Where is the discussion in this training on how important it is to calm yourself the moment you begin to feel anxiety in the water?  About being familiar and experienced enough with your gear (assuming you are wearing it) to utilize it when it is absolutely necessary?  Panic is a killer in the water, even at the surface, and as far as I can tell, these last three fatalities all happened at the surface, and were almost certainly preceded by full-blown panic.

Then there are the training’s misguided “Takeaways.”  From the brief one would assume that rip currents and dangerous marine life would be highlighted.  But they aren’t.  Instead, one takeaway incorrectly says to “go with your instincts”!  Instinctively people will go into water which they are not prepared for!!!  Only training and experience can overcome “instinct.”  Another points out that alcohol and water activities don’t mix:  IS THERE SOMETHING WE SHOULD KNOW HERE??  Or, is this just yet another plug to “not drink and [fill in the blank]….”  Yet another take-away is adherence to the buddy rule, always a great idea, but did a loose interpretation of the buddy team concept result in or contribute to one of these mishaps???  These are the things that we all need to know.  In the brief’s defense, it does on the final slide talk about training and equipment, but only in summary.

What are my takeaways, and what would I tell people if I had an audience, or were even invited to have input in water-safety training?  I would say this:

  • There is absolutely no substitute for comprehensive, quality training, for boating, personal watercraft, snorkel, scuba, and swim.
  • Training & Experience win over instinct every time.
  • There is absolutely no reason to disregard required equipment.
  • There is absolutely a need to build personal first-hand experience, both in numbers (repeated exposure) and over time (exposure to a wide variety of environments/conditions).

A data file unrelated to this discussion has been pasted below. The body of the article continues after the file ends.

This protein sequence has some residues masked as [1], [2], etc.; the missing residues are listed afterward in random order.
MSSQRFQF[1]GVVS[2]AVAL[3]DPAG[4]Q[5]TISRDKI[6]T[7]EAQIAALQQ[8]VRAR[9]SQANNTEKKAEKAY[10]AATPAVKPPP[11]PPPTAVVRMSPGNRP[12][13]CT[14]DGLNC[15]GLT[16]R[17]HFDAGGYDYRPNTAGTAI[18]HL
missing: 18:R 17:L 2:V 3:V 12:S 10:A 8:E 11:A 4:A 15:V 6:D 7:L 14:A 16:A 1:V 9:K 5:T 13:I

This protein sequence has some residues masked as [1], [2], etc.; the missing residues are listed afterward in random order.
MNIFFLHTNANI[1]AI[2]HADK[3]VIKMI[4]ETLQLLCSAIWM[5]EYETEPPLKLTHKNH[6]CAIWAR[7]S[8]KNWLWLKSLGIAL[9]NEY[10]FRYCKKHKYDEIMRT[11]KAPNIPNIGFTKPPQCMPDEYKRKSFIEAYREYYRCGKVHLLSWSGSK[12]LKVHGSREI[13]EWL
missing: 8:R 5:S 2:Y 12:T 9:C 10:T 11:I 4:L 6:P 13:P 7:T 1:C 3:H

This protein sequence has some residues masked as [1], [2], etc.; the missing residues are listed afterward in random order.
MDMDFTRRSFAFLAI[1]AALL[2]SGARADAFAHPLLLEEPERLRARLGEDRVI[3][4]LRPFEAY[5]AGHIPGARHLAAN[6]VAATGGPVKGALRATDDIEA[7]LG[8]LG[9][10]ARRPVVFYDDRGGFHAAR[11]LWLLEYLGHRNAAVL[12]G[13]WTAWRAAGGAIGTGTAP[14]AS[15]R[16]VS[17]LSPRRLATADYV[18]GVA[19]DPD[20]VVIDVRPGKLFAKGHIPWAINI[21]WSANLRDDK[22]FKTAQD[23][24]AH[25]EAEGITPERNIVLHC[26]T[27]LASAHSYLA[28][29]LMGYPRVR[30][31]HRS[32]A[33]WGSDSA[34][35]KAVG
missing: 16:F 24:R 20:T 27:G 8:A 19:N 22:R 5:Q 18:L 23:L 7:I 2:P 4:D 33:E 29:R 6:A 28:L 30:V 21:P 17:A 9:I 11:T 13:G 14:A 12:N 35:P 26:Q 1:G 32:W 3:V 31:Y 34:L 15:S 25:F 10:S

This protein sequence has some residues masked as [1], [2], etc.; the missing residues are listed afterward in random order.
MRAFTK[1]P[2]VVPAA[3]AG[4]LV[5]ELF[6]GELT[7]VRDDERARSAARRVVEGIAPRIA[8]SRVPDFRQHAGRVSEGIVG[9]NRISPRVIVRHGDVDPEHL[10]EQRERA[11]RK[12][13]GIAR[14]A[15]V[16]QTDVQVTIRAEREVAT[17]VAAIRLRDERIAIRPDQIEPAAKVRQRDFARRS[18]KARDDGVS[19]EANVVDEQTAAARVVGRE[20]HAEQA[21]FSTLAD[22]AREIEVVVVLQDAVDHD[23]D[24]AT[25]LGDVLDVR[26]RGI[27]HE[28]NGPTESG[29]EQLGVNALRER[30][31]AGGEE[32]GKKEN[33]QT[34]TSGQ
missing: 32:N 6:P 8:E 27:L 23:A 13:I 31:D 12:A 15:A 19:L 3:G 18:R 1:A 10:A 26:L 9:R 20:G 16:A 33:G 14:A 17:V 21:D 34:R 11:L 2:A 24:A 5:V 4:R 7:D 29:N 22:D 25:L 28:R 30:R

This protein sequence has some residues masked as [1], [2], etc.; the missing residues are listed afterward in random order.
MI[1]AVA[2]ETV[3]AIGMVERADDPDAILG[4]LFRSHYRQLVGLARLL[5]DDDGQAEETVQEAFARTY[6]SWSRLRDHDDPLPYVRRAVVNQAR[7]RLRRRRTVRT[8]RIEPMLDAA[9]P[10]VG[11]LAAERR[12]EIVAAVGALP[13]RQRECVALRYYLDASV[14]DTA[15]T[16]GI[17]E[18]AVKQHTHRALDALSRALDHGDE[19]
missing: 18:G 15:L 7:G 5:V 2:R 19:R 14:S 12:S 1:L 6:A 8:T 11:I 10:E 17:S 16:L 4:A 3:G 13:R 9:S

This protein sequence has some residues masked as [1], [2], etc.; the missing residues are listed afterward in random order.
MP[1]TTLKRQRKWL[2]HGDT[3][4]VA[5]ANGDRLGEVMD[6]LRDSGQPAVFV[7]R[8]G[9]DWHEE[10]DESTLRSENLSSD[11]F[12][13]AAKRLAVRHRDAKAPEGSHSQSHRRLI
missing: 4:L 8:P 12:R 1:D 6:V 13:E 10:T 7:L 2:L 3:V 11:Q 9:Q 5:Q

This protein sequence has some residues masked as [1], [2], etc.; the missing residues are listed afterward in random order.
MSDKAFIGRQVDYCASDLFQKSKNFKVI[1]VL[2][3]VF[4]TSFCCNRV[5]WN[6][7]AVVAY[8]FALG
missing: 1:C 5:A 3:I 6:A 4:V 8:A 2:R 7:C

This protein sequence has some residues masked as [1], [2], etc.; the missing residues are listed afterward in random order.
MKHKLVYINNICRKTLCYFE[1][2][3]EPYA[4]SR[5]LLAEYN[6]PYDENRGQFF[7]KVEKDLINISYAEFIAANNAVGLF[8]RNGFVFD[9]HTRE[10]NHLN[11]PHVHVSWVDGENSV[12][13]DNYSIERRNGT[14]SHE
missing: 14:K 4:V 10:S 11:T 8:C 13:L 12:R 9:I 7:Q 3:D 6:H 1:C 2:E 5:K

• There is absolutely a need to maintain proficiency; swim, snorkel and scuba skills are perishable, especially for novices experiencing a long lay-off.
  • Emergency Procedures must be practiced in order for them to be effective, especially with new and/or unfamiliar dive buddies.
  • The “10 Second Rule” is not enough: waves come in trains, and ten second is not long enough to properly assess a situation.  A decision NOT TO DIVE can be concluded within 10 seconds.  However, if after 10 seconds the conditions seem okay, continue to monitor the site for a FULL MINUTE.  Only then can wave trains be properly accounted for, along with wave period and extent of surge.
  • Utilize all gear when in moderate-to-high surf, which includes keeping masks on, and having a mouthpiece in mouths (preferably a regulator/air source).
  • The moment increased anxiety is felt, STOP & BREATH; focus and get control of your breathing before thinking about necessary actions. Loss of breath control contributes quickly to panic and water aspiration, a combination that is deadly.
  • There is absolutely a need to change the culture of assumed personal invincibility over the oceans to one of exercised personal responsibility for your own safety – your safety is your responsibility, yours and yours alone.

Finally, in order to change the culture of water safety in Okinawa, it’s going to take engagement with all those that have the most impact and the most visibility:  swim coaches and instructors, snorkel and scuba instructors and store staffs, and even boat/watercraft renters and operators.  From my standpoint, and here I believe I may speak for many, there is almost zero engagement with the wider community of professionals, who all stand willing, able and ready to help make a change.  Outside of a few select individuals from a couple of the military dive shops, the community of professional divers is largely unleveraged in this regard.